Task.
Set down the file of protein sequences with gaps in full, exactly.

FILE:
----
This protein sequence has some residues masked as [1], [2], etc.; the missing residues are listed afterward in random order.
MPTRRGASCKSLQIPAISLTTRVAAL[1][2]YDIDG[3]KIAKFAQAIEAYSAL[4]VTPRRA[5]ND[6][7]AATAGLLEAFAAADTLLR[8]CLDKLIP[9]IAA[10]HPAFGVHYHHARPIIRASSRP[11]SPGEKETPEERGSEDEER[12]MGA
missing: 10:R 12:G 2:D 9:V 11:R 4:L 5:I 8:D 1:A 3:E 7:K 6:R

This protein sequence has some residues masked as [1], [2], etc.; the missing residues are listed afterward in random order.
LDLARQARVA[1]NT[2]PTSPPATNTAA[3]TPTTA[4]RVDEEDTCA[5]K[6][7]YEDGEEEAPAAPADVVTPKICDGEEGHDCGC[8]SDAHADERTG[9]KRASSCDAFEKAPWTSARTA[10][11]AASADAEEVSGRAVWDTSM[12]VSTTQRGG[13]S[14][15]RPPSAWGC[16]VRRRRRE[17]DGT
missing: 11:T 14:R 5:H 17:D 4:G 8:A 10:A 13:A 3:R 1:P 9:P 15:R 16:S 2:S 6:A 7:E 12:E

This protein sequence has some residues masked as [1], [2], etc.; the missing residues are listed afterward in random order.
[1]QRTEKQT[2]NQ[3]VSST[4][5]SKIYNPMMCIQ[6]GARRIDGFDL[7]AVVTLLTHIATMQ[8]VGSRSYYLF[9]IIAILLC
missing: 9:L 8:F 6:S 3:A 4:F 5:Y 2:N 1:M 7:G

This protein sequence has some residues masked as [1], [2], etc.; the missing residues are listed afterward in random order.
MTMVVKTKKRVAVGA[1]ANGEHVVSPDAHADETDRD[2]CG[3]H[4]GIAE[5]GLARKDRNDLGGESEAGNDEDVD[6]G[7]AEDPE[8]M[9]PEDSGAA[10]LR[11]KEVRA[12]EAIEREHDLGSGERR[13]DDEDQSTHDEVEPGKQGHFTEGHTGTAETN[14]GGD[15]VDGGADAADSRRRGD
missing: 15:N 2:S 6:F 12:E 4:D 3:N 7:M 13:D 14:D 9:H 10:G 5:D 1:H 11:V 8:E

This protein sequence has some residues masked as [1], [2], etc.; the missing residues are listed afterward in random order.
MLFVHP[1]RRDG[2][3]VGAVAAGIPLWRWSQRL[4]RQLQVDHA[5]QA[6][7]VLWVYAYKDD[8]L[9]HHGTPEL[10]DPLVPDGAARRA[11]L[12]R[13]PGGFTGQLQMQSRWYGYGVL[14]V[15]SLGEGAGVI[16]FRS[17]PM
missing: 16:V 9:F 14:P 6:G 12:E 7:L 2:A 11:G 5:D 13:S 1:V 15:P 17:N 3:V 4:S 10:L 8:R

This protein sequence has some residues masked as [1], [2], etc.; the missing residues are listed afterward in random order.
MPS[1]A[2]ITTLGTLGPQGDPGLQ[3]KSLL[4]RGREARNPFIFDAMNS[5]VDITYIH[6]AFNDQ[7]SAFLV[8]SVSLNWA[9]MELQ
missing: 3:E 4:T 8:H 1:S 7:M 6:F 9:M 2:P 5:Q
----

This protein sequence has some residues masked as [1], [2], etc.; the missing residues are listed afterward in random order.
MPTRRGASCKSLQIPAISLTTRVAAL[1][2]YDIDG[3]KIAKFAQAIEAYSAL[4]VTPRRA[5]ND[6][7]AATAGLLEAFAAADTLLR[8]CLDKLIP[9]IAA[10]HPAFGVHYHHARPIIRASSRP[11]SPGEKETPEERGSEDEER[12]MGA
missing: 10:R 12:G 2:D 9:V 11:R 4:L 5:I 8:D 1:A 3:E 7:K 6:R

This protein sequence has some residues masked as [1], [2], etc.; the missing residues are listed afterward in random order.
LDLARQARVA[1]NT[2]PTSPPATNTAA[3]TPTTA[4]RVDEEDTCA[5]K[6][7]YEDGEEEAPAAPADVVTPKICDGEEGHDCGC[8]SDAHADERTG[9]KRASSCDAFEKAPWTSARTA[10][11]AASADAEEVSGRAVWDTSM[12]VSTTQRGG[13]S[14][15]RPPSAWGC[16]VRRRRRE[17]DGT
missing: 11:T 14:R 5:H 17:D 4:G 8:A 10:A 13:A 3:R 1:P 9:P 15:R 16:S 2:S 6:A 7:E 12:E

This protein sequence has some residues masked as [1], [2], etc.; the missing residues are listed afterward in random order.
[1]QRTEKQT[2]NQ[3]VSST[4][5]SKIYNPMMCIQ[6]GARRIDGFDL[7]AVVTLLTHIATMQ[8]VGSRSYYLF[9]IIAILLC
missing: 9:L 8:F 6:S 3:A 4:F 5:Y 2:N 1:M 7:G

This protein sequence has some residues masked as [1], [2], etc.; the missing residues are listed afterward in random order.
MTMVVKTKKRVAVGA[1]ANGEHVVSPDAHADETDRD[2]CG[3]H[4]GIAE[5]GLARKDRNDLGGESEAGNDEDVD[6]G[7]AEDPE[8]M[9]PEDSGAA[10]LR[11]KEVRA[12]EAIEREHDLGSGERR[13]DDEDQSTHDEVEPGKQGHFTEGHTGTAETN[14]GGD[15]VDGGADAADSRRRGD
missing: 15:N 2:S 6:F 12:E 4:D 3:N 7:M 13:D 14:D 9:H 10:G 5:D 1:H 11:V 8:E

This protein sequence has some residues masked as [1], [2], etc.; the missing residues are listed afterward in random order.
MLFVHP[1]RRDG[2][3]VGAVAAGIPLWRWSQRL[4]RQLQVDHA[5]QA[6][7]VLWVYAYKDD[8]L[9]HHGTPEL[10]DPLVPDGAARRA[11]L[12]R[13]PGGFTGQLQMQSRWYGYGVL[14]V[15]SLGEGAGVI[16]FRS[17]PM
missing: 16:V 9:F 14:P 6:G 12:E 7:L 2:A 11:G 5:D 13:S 1:V 15:P 17:N 3:V 4:S 10:L 8:R

This protein sequence has some residues masked as [1], [2], etc.; the missing residues are listed afterward in random order.
MPS[1]A[2]ITTLGTLGPQGDPGLQ[3]KSLL[4]RGREARNPFIFDAMNS[5]VDITYIH[6]AFNDQ[7]SAFLV[8]SVSLNWA[9]MELQ
missing: 3:E 4:T 8:H 1:S 7:M 6:F 9:M 2:P 5:Q